temperature contrast within the clouds (10 K in the model compared to
the observed 40 K). In agreement with observational data, a convective
layer is found between the base of the clouds (around 47 km) and the
middle of the clouds (55-60 km altitude). The transport of angular
momentum is analyzed, and comparison between the reference simulation
and a simulation without diurnal cycle illustrates the role played by
thermal tides in the equatorial region. Without diurnal cycle, the
Gierasch-Rossow-Williams mechanism controls angular momentum transport.
The diurnal tides add a significant downward transport of momentum in
the equatorial region, causing low latitude momentum accumulation.
}},
  doi = {10.1029/2009JE003458},
  adsurl = {https://ui.adsabs.harvard.edu/abs/2010JGRE..115.6006L},
  adsnote = {Provided by the SAO/NASA Astrophysics Data System}
}
@article{2010MWRv..138.1957Y,
  author = {{Yano}, J.-I. and {Bénard}, P. and {Couvreux}, F. and {Lahellec}, A.
	},
  title = {{NAM-SCA: A Nonhydrostatic Anelastic Model with Segmentally Constant Approximations}},
  journal = {Monthly Weather Review},
  year = 2010,
  month = may,
  volume = 138,
  pages = {1957-1974},
  doi = {10.1175/2009MWR2997.1},
  adsurl = {https://ui.adsabs.harvard.edu/abs/2010MWRv..138.1957Y},
  adsnote = {Provided by the SAO/NASA Astrophysics Data System}
}
@article{2010MWRv..138.1767D,
  author = {{Diatta}, S. and {Hourdin}, F. and {Gaye}, A.~T. and {Viltard}, N.
	},
  title = {{Comparison of Rainfall Profiles in the West African Monsoon as Depicted by TRMM PR and the LMDZ Climate Model}},
  journal = {Monthly Weather Review},
  year = 2010,
  month = may,
  volume = 138,
  pages = {1767-1777},
  doi = {10.1175/2009MWR3092.1},
  adsurl = {https://ui.adsabs.harvard.edu/abs/2010MWRv..138.1767D},
  adsnote = {Provided by the SAO/NASA Astrophysics Data System}
}
@article{2010JGRD..11510205R,
  author = {{Rap}, A. and {Forster}, P.~M. and {Jones}, A. and {Boucher}, O. and 
	{Haywood}, J.~M. and {Bellouin}, N. and {de Leon}, R.~R.},
  title = {{Parameterization of contrails in the UK Met Office Climate Model}},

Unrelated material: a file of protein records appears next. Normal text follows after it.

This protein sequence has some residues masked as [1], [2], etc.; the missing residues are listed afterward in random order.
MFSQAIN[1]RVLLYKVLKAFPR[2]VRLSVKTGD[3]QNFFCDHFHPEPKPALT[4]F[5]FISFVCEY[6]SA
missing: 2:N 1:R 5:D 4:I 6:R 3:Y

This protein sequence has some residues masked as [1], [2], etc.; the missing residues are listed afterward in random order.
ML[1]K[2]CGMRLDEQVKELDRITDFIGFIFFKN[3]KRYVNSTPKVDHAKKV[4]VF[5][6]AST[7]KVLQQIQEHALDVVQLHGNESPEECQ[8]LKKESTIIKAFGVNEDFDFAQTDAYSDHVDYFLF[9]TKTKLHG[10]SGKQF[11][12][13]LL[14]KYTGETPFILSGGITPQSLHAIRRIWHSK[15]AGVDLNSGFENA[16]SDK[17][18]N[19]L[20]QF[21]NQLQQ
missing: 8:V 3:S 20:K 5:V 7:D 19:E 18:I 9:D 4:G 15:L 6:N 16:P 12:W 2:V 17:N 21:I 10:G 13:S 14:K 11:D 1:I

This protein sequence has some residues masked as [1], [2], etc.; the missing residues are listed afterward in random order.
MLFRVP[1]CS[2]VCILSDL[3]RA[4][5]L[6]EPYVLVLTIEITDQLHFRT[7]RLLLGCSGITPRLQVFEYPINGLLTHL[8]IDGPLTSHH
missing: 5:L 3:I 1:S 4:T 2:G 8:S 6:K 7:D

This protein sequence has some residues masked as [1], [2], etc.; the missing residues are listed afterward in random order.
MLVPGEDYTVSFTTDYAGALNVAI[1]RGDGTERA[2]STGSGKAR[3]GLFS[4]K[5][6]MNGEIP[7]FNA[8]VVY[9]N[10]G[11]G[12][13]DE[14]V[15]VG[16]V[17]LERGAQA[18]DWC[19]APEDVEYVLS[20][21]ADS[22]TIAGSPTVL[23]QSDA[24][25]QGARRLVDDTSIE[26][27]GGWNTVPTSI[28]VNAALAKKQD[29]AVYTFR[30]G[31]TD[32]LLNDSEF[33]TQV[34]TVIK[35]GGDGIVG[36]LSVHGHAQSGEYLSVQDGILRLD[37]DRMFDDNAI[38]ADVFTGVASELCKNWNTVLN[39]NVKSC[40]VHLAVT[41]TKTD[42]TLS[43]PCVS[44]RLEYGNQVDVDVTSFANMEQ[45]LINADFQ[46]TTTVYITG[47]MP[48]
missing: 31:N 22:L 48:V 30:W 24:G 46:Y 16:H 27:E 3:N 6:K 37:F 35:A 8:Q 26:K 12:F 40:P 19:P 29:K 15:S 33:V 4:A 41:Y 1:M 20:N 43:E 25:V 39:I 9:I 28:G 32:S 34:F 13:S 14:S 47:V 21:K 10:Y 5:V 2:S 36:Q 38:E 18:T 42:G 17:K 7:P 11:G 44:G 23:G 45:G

journal = {Journal of Geophysical Research (Atmospheres)},
  keywords = {Atmospheric Composition and Structure: Cloud/radiation interaction, Global Change: Atmosphere (0315, 0325), Global Change: Global climate models (3337, 4928), contrails, climate model, parameterization},
  year = 2010,
  month = may,
  volume = 115,
  number = d14,
  eid = {D10205},
  pages = {D10205},
  abstract = {{Persistent contrails are believed to currently have a relatively small
but significant positive radiative forcing on climate. With air travel
predicted to continue its rapid growth over the coming years, the
contrail warming effect on climate is expected to increase.
Nevertheless, there remains a high level of uncertainty in the current
estimates of contrail radiative forcing. Contrail formation depends
mostly on the aircraft flying in cold and moist enough air masses. Most
studies to date have relied on simple parameterizations using averaged
meteorological conditions. In this paper we take into account the
short-term variability in background cloudiness by developing an on-line
contrail parameterization for the UK Met Office climate model. With this
parameterization, we estimate that for the air traffic of year 2002 the
global mean annual linear contrail coverage was approximately 0.11\%.
Assuming a global mean contrail optical depth of 0.2 or smaller and
assuming hexagonal ice crystals, the corresponding contrail radiative
forcing was calculated to be less than 10 mW m$^{-2}$ in all-sky
conditions. We find that the natural cloud masking effect on contrails
may be significantly higher than previously believed. This new result is
explained by the fact that contrails seem to preferentially form in
cloudy conditions, which ameliorates their overall climate impact by
approximately 40\%.
}},
  doi = {10.1029/2009JD012443},
  adsurl = {https://ui.adsabs.harvard.edu/abs/2010JGRD..11510205R},
  adsnote = {Provided by the SAO/NASA Astrophysics Data System}
}
@article{2010BAMS...91..611W,
  author = {{Williams}, J.~E. and {Scheele}, R. and {van Velthoven}, P. and 
	{Bouarar}, I. and {Law}, K. and {Josse}, B. and {Peuch}, V.-H. and 
	{Yang}, X. and {Pyle}, J. and {Thouret}, V. and {Barret}, B. and 
	{Liousse}, C. and {Hourdin}, F. and {Szopa}, S. and {Cozic}, A.